## 1439049084 231926 Essay

### Essay preview

Appendix A.4

Rational Expressions

A39

A.4 RATIONAL EXPRESSIONS
What you should learn
• Find domains of algebraic
expressions.
• Simplify rational expressions.
• Add, subtract, multiply, and divide
rational expressions.
• Simplify complex fractions and
rewrite difference quotients.

Domain of an Algebraic Expression
The set of real numbers for which an algebraic expression is defined is the domain of the expression. Two algebraic expressions are equivalent if they have the same domain and yield the same values for all numbers in their domain. For instance, ͑x ϩ 1͒ ϩ ͑x ϩ 2͒ and 2x ϩ 3 are equivalent because

͑x ϩ 1͒ ϩ ͑x ϩ 2͒ ϭ x ϩ 1 ϩ x ϩ 2
ϭxϩxϩ1ϩ2

Why you should learn it
Rational expressions can be used to
solve real-life problems. For instance,
in Exercise 102 on page A48, a rational
expression is used to model the
projected numbers of U.S. households
banking and paying bills online from
2002 through 2007.

ϭ 2x ϩ 3.

Example 1

Finding the Domain of an Algebraic Expression

a. The domain of the polynomial
2x 3 ϩ 3x ϩ 4
is the set of all real numbers. In fact, the domain of any polynomial is the set of all real numbers, unless the domain is specifically restricted.
b. The domain of the radical expression
Ίx Ϫ 2

is the set of real numbers greater than or equal to 2, because the square root of a negative number is not a real number.
c. The domain of the expression
xϩ2
xϪ3
is the set of all real numbers except x ϭ 3, which would result in division by zero, which is undefined.
Now try Exercise 7.
The quotient of two algebraic expressions is a fractional expression. Moreover, the quotient of two polynomials such as
1
,
x

2x Ϫ 1
,
xϩ1

or

x2 Ϫ 1
x2 ϩ 1

is a rational expression.

Simplifying Rational Expressions
Recall that a fraction is in simplest form if its numerator and denominator have no factors in common aside from ± 1. To write a fraction in simplest form, divide out common factors.
a
b

и c ϭ a,
иc b

c

0

A40

Appendix A

Review of Fundamental Concepts of Algebra

The key to success in simplifying rational expressions lies in your ability to factor polynomials. When simplifying rational expressions, be sure to factor each polynomial completely before concluding that the numerator and denominator have no factors in common.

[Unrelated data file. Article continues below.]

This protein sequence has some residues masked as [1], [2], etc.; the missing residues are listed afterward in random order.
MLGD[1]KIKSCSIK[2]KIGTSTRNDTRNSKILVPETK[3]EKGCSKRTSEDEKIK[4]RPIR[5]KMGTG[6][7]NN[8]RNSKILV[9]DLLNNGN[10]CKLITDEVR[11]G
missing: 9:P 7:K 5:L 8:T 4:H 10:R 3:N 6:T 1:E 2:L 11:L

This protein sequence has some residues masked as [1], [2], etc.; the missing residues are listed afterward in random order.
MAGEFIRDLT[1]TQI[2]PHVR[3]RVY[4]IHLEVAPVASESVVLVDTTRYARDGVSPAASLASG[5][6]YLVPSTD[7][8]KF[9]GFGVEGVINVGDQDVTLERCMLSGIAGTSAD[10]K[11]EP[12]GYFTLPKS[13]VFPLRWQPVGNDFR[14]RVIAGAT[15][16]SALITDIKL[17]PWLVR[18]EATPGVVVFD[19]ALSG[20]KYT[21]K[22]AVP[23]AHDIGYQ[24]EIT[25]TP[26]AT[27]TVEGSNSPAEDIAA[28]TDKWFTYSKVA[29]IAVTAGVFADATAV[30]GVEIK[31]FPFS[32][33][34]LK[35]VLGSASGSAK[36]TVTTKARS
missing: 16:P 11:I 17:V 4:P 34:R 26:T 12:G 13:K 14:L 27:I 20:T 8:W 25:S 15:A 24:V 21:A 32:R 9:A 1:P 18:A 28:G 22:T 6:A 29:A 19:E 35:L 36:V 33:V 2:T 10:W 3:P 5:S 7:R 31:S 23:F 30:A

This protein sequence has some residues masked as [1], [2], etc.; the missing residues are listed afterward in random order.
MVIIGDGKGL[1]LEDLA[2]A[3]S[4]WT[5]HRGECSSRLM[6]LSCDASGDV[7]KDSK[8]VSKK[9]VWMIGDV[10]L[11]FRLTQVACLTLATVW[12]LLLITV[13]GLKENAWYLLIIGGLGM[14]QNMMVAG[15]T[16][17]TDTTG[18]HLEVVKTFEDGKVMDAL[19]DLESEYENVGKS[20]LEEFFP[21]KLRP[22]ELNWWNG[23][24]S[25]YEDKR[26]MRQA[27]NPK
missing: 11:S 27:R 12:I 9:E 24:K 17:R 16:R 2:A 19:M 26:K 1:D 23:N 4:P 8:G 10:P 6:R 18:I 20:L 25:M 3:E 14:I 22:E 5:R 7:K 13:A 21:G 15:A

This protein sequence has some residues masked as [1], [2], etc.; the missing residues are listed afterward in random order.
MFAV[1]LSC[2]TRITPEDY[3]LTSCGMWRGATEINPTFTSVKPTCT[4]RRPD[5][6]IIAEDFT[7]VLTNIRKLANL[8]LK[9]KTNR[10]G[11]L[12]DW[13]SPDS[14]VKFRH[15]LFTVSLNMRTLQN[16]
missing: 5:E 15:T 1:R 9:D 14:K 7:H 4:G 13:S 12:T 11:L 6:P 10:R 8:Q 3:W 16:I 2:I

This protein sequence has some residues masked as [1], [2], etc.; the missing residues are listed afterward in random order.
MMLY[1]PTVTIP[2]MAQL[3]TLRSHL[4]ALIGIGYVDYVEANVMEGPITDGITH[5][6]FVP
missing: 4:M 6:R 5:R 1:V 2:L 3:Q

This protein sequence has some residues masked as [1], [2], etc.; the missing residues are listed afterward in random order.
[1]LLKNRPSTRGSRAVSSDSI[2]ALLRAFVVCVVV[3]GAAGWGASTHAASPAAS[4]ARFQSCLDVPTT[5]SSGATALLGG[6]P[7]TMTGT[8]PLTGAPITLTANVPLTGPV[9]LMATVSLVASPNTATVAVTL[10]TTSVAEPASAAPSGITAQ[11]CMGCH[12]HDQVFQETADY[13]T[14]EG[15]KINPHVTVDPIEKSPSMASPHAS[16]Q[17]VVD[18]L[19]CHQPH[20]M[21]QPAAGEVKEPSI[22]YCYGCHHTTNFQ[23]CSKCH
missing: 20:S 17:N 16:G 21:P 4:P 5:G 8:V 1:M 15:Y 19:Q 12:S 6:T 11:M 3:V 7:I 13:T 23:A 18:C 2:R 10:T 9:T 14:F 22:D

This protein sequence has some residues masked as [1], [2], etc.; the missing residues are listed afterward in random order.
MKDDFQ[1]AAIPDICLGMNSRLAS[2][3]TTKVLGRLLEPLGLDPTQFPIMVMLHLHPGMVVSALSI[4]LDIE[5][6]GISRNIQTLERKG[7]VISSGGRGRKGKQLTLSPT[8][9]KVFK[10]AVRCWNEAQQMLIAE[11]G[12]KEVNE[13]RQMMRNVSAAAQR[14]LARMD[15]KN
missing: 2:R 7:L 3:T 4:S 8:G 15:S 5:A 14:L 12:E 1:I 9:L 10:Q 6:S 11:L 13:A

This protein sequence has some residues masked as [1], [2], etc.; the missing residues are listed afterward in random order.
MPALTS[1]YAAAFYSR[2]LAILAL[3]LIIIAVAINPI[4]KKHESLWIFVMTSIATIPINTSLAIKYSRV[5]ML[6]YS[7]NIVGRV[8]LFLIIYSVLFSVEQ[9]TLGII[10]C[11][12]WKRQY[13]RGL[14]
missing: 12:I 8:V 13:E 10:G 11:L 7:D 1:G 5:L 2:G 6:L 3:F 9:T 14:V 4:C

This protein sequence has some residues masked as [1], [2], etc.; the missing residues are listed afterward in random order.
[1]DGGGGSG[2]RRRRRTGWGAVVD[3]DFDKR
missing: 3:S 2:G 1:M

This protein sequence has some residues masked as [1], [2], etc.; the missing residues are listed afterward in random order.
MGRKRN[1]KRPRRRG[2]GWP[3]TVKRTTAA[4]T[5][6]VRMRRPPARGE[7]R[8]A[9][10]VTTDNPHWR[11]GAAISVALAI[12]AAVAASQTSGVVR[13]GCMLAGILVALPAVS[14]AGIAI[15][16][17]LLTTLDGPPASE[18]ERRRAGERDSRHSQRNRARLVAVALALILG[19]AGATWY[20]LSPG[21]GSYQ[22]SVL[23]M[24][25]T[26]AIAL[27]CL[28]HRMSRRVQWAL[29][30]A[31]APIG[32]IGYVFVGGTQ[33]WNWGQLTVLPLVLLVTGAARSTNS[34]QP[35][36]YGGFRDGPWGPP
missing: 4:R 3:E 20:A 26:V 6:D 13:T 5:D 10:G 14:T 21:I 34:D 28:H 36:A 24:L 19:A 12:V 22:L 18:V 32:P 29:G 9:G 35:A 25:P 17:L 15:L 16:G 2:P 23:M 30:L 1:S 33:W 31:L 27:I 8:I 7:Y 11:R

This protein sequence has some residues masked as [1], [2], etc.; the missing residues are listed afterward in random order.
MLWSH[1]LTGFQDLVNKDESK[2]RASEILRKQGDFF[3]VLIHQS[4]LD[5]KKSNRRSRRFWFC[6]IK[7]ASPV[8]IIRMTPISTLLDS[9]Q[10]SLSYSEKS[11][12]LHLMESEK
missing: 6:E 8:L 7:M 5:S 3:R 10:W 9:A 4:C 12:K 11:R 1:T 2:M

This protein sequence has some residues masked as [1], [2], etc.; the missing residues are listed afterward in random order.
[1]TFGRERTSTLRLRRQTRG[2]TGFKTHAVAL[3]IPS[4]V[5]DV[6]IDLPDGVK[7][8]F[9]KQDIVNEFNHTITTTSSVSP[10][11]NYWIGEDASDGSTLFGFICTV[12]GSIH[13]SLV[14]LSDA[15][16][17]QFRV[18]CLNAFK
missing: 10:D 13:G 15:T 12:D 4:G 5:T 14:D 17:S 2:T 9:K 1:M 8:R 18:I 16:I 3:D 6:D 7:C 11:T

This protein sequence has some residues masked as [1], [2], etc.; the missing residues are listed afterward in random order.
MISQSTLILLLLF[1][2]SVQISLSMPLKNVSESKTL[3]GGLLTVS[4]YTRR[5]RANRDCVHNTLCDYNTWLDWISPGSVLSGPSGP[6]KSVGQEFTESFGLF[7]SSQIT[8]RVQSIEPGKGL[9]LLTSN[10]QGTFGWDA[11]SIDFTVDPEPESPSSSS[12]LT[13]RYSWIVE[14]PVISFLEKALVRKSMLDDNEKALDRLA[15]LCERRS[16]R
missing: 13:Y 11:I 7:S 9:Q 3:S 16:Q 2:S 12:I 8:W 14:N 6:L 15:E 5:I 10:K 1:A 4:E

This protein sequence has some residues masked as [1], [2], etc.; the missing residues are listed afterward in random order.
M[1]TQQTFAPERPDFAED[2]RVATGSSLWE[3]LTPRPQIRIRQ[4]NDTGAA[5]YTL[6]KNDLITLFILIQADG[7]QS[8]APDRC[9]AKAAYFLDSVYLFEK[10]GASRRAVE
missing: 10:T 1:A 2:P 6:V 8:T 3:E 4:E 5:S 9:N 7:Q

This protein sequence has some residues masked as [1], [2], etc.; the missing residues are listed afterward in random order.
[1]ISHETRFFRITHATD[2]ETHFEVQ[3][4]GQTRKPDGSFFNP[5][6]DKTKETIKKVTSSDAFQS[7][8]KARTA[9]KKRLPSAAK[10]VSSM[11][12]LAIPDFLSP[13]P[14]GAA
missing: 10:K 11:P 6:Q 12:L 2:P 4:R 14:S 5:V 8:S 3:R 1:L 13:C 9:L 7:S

Example 2

WARNING / CAUTION
In Example 2, do not make the
mistake of trying to simplify
further by dividing out terms.
xϩ6 xϩ6
ϭ
ϭxϩ2
3
3
Remember that to simplify
fractions, divide out common
factors, not terms.

Write

Simplifying a Rational Expression

x 2 ϩ 4x Ϫ 12
in simplest form.
3x Ϫ 6

Solution
x2 ϩ 4x Ϫ 12 ͑x ϩ 6͒͑x Ϫ 2͒
ϭ
3x Ϫ 6
3͑x Ϫ 2͒
ϭ

xϩ6
,
3

x

Factor completely.

2

Divide out common factors.

Note that the original expression is undefined when x ϭ 2 (because division by zero is undefined). To make sure that the simplified expression is equivalent to the original expression, you must restrict the domain of the simplified expression by excluding the value x ϭ 2.

Now try Exercise 33.
Sometimes it may be necessary to change the sign of a factor by factoring out ͑Ϫ1͒ to simplify a rational expression, as shown in Example 3.

Example 3
Write

Simplifying Rational Expressions

12 ϩ x Ϫ x2
in simplest form.
2x2 Ϫ 9x ϩ 4

Solution
12 ϩ x Ϫ x2
͑4 Ϫ x͒͑3 ϩ x͒
ϭ
2x2 Ϫ 9x ϩ 4 ͑2x Ϫ 1͒͑x Ϫ 4͒
ϭ

Factor completely.

Ϫ ͑x Ϫ 4͒͑3 ϩ x͒
͑2x Ϫ 1͒͑x Ϫ 4͒

ϭϪ

3ϩx
, x
2x Ϫ 1

4

͑4 Ϫ x͒ ϭ Ϫ ͑x Ϫ 4͒

Divide out common factors.

Now try Exercise 39.
In this text, when a rational expression is written, the domain is usually not listed with the expression. It is implied that the real numbers that make the denominator zero are excluded from the expression. Also, when performing operations with rational expressions, this text follows the convention of listing by the simplified expression all values of x that must be specifically excluded from the domain in order to make the domains of the simplified and original expressions agree. In Ex...